With the fresh mandate given to him in the 16th Congress, Chiz continues to push for extensive legislation on good governance, education, agriculture, electoral reforms and justice and human rights.




Congressional Career

Escudero’s initiation into the political arena and into the art of addressing big crowds began in his teenage years in the 1980s, when he helped organize the local campaigns of his father. Escudero explained: “In 1984, I was part of the postering brigade in my dad’s campaign for assemblyman. In 1987, I handled the youth; in 1992, I handled the headquarters and arranged logistics. In 1995, I handled last minute operations, and in 1998, I was finally the candidate!”

He first indicated his inclination towards public service at the age of 22 when he expressed interest to run for public office as municipal councilor of Sorsogon City . At age 25, he again indicated an intent to run for the office of the mayor of Sorsogon City. But for both occasions, the family’s opinion, especially that of his father’s, that he finish his law studies first before beginning a political career, prevailed. In response to the wishes of his family, he finished his Law studies first before entering politics.

House of Representatives

As a fourth-generation Escudero to serve in public office, he began his political career at age 28 in 1998 as the representative of the 1st District Sorsogon for the 11th Congress of the Philippines. He was elected Assistant Majority Floor Leader of the 11th Congress from June 1998 to November 2000 and became Second Deputy Majority Floor Leader of the 11th Congress in November 2000 to January 2001. He was Assistant Deputy Majority of the 11th Congress from January to June 2001.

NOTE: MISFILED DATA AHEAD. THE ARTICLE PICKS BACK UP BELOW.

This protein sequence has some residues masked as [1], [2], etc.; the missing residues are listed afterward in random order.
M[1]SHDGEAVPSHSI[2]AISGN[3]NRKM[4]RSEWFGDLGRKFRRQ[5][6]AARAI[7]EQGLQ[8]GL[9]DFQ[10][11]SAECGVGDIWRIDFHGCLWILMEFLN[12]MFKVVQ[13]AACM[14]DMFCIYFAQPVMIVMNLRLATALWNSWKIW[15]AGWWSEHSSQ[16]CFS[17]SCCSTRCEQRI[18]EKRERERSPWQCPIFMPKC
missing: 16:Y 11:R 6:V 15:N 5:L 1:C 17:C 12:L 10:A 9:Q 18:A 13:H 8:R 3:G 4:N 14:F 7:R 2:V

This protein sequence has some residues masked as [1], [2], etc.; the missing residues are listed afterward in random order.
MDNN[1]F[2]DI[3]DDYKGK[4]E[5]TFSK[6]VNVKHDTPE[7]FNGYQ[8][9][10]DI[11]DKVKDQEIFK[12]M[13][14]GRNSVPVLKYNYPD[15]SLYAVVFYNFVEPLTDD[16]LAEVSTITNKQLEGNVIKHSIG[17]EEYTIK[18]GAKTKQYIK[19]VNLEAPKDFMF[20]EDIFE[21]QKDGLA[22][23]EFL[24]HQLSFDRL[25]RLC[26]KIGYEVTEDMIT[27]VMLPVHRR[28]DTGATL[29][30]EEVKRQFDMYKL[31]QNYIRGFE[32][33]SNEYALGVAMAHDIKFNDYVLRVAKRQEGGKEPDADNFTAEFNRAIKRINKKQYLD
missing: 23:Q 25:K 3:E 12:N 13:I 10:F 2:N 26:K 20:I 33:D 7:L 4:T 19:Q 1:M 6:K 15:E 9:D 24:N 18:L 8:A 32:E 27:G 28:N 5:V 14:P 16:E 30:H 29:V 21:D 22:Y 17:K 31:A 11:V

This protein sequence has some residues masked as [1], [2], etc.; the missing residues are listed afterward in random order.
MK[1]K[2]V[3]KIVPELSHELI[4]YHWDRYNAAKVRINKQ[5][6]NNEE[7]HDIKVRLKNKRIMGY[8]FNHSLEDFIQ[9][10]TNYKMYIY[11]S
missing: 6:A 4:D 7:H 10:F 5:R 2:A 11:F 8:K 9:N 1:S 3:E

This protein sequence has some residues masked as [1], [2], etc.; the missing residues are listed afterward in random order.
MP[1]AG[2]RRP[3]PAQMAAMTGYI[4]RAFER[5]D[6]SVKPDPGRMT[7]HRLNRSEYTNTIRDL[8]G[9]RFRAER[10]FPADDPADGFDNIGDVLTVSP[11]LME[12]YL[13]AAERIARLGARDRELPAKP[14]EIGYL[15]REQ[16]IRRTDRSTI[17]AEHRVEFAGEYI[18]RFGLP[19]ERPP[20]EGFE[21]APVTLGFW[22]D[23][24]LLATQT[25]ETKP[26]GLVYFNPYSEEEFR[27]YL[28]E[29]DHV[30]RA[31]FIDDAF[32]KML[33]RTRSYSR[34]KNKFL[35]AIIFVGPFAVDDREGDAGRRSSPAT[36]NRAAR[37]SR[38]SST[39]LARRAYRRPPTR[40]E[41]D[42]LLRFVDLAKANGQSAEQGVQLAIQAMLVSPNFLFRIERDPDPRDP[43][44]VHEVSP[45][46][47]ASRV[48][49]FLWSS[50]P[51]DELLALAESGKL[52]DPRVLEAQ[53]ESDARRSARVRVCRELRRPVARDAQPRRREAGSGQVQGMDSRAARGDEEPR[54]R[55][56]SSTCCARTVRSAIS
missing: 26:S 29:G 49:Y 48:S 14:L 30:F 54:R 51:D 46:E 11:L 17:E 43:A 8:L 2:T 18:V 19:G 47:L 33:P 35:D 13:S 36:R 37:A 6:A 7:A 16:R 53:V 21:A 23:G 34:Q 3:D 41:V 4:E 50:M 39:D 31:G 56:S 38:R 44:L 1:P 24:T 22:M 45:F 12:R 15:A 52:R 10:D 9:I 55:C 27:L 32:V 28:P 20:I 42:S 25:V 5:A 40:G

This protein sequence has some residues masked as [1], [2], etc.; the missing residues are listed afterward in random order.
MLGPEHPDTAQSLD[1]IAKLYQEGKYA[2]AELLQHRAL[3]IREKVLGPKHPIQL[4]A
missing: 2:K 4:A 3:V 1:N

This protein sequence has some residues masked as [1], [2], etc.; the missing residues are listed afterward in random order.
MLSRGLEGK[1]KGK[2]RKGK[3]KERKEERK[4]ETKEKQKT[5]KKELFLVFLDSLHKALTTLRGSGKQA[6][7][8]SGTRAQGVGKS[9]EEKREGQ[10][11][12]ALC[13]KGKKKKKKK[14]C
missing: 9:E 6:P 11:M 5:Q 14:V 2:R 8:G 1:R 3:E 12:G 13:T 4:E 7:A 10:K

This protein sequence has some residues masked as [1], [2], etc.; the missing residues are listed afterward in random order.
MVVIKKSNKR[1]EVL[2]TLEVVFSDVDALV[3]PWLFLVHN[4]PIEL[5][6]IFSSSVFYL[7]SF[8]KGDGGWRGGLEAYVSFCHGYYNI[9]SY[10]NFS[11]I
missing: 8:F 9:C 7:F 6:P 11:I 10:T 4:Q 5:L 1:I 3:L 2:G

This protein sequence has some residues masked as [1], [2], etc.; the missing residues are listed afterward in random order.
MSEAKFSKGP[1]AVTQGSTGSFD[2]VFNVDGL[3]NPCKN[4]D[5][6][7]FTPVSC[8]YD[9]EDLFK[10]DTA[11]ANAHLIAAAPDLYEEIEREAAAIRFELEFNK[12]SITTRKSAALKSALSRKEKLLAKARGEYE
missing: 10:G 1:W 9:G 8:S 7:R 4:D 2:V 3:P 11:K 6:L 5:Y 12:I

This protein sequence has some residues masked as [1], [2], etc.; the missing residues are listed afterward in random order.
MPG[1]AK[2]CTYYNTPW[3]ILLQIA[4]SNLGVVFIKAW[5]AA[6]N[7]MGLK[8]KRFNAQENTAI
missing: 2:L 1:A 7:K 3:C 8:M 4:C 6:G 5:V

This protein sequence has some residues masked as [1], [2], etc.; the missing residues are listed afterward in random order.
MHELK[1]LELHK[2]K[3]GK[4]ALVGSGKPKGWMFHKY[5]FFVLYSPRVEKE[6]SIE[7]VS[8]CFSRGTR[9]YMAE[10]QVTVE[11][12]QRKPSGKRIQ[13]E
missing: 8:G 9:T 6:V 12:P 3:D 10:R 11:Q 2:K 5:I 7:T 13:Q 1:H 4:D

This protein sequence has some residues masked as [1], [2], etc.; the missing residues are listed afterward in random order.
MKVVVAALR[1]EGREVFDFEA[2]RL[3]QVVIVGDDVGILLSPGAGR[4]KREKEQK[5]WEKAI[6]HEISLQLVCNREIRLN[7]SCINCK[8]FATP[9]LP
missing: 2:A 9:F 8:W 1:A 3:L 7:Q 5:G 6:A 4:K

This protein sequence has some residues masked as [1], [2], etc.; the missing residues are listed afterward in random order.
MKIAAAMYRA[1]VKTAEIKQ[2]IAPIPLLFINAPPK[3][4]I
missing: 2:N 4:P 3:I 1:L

Escudero was the campaign spokesperson for the defeated Philippine presidential candidate Fernando Poe Jr.

Escudero was one of the pro-impeachment congressmen who were the prime movers for the initiation of impeachment proceedings for the former Philippine President Gloria Macapagal Arroyo. In 2005, he voted against the dropping of impeachment complaints against the president. His explanation summarizes his stand: “It is the truth that she has lost. But the search for the truth does not end today. The president and her allies will always be haunted by questions.”

Escudero maintained the same vote against dismissing the impeachment complaints against Arroyo in 2006, retaining his original vote the previous year.

As for his term in congress which ends in 2007, he said: “Three years is too short for a good official, too long for a bad one. Four is ideal. I feel tired—I used to have only five white hairs!—but I still want to find out, at age 35, if this will still be my career path or whether I should move to the private sector. I wouldn’t want to reach 50 still hoping to be something in government which I can never be.”


On January 30, 2007, Escudero filed his candidacy for the Philippine Senate.[2] He was elected to the Senate with the second highest tally of votes, slightly behind Loren Legarda.

Today, he heads the Senate Committees on Justice and Human Rights, Joint Oversight Committees on Ecological Solid Waste Management Act, Joint Congressional Oversight Committee on the Clean Air Act, and Committee on Environment and Natural Resources.

Escudero was later reelected during the 2013 Philippine Senate elections.